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Friday, April 4, 2014

Stagflation in the Housing Market

The Associated Press (via Yahoo News) reports:
Entering the 2014 spring buying season, the U.S. housing market faces an unusual dilemma: Too few people are selling homes. Yet too few buyers can afford the homes that are for sale.

"Both sides of the equation are in a funk," said Glenn Kelman, CEO of the real estate brokerage Redfin.

A 13.4 percent jump in the average price of a home sold last year, according to the Standard & Poor's/Case-Shiller 20-city index, hasn't managed to coax more homeowners to sell. And combined with higher mortgage rates, higher prices have made homes costlier for first-time buyers as well as for all-cash investors.

Average prices nationally are expected to rise by single digits this year. The gains could be strongest in areas with solid job growth, such as Seattle and Austin, Texas. And while construction will put more homes on the market, lack of affordability could keep sales flat to falling.
The article lists various reasons for fewer homes on the market, but a significant one is that many home owners are underwater on their mortgage:
... This time, fewer homes are being listed because 19 percent of owners are underwater on their mortgages — meaning the sales price wouldn't be enough to repay their loan.

Still, warmer weather, job growth and a strengthening economy are expected to encourage more listings this spring.

... But around the country, many homeowners are still reluctant to sell because they would likely lose money on the deal. The 2007 housing bust still haunts the market.

About 19 percent of homeowners owe more on their mortgages than their properties would sell for, according to the online real estate database Zillow. An additional 37 percent are "effectively underwater": Their sale profit would be too low to cover the cost of listing their home and putting a down payment on a new property.

Still, each mortgage payment repairs some of the damage and improves a homeowner's equity. As home values grow further, more people will start to put their homes up for sale, and the supply should rise.
One thing not mentioned in the article which I suspect is significant are the actions--or more correctly, lack of action--by the banks. With the number of homes lost to foreclosure or simply abandoned to the mortgage holders, simple economics would have predicted a large number of homes entering the market. This would have depressed prices, but also increased demand. For the most part, this hasn't happened, and the primary reason seems to be that banks are perfectly happy to sit on the homes. Although anecdotal, I see many homes even in my neighborhood and surrounding area, that have obviously been repossessed, but are not being sold (although they are being maintained).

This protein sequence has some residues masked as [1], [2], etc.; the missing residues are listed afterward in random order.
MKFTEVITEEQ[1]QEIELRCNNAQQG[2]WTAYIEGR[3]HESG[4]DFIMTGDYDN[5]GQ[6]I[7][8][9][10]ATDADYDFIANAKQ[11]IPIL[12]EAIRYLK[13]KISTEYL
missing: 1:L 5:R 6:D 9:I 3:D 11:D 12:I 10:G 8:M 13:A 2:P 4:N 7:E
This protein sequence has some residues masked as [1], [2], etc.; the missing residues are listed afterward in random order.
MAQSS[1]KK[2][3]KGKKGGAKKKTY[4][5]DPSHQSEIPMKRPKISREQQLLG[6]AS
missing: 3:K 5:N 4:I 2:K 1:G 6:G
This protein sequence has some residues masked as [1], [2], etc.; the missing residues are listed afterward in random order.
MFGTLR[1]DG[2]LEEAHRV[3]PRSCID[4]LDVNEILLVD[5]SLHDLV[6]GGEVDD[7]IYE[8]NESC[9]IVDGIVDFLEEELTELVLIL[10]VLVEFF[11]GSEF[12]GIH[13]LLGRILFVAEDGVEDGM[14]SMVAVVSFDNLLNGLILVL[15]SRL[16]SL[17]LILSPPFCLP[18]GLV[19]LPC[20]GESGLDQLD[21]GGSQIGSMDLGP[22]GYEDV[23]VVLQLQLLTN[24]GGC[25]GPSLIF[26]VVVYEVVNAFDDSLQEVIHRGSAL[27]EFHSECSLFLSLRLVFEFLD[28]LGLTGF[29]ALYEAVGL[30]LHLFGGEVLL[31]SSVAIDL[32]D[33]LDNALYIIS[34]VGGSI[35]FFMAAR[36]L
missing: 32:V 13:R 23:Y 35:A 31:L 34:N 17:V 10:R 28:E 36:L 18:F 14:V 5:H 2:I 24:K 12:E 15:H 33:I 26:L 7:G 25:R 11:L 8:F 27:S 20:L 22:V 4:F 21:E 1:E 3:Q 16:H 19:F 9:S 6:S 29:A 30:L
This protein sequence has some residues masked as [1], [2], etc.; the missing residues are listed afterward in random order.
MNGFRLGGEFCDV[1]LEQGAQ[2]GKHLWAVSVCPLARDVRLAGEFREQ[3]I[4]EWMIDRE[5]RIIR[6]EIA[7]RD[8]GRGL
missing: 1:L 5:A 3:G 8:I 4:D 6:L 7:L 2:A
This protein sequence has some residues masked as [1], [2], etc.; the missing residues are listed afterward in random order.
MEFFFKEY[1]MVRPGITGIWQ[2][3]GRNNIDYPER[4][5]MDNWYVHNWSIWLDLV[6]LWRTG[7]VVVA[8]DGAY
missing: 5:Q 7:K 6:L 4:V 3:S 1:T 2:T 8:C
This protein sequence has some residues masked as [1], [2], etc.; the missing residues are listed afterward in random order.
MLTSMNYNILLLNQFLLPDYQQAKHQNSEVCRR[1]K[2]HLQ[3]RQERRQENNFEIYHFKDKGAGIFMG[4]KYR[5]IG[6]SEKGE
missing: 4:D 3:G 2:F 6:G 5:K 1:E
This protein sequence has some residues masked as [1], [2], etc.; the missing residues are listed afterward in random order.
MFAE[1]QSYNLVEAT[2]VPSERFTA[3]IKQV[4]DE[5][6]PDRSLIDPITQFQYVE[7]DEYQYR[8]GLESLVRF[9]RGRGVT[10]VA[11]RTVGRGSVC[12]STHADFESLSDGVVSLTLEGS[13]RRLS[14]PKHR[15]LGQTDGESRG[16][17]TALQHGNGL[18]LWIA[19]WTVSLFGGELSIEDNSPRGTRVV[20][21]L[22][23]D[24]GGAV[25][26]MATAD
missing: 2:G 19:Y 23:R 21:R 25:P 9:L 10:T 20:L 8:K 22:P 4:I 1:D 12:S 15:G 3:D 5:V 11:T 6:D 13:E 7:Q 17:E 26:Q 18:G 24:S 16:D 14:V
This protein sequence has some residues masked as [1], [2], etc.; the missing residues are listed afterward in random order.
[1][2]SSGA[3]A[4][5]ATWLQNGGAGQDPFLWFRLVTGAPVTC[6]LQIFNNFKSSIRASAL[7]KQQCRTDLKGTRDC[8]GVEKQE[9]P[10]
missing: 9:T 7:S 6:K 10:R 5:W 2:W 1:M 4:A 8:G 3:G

The article goes on to also indicate that there are a low-number of first time buyers:
... After the Great Recession officially ended in mid-2009, many economists predicted that pent-up demand for homes would drive sales in the years to come. Not exactly. Nearly five years into the recovery, buying remains subpar.

Sales of existing homes are projected to total 5 million this year, according to the National Association of Realtors. That's about 100,000 fewer than last year and far below the 5.5 million associated with healthy markets.

Much of that shortfall can be summed up simply: Too few first-time buyers. They bought about 1.5 million homes last year, about 500,000 fewer on average than they would have typically.

Last year's price increases makes affordability a growing obstacle for first-timers, said Jed Kolko, chief economist for the online real estate firm Trulia. Unlike current owners whose down payments come from selling a previous home, first-timers must amass a down payment. And higher home prices require more cash up front.
Due to changing demographics, first time buyers are going to continue to decline. We are through the baby-boom and their children. Each succeeding cohort will be smaller. Moreover, declines in family size and marriage rates will also drive down demand for homes, especially in regions of the country where population and economic growth is stagnant.

The article concludes by noting that sales of high-end homes are doing well. This is just a general reflection of the overall economy--top wage earners have recovered from the Great Recession, while middle and lower-income wage earners are, at best, seeing incomes stagnate, or actually decline. Thus, the current housing market is yet another example of stagflation.

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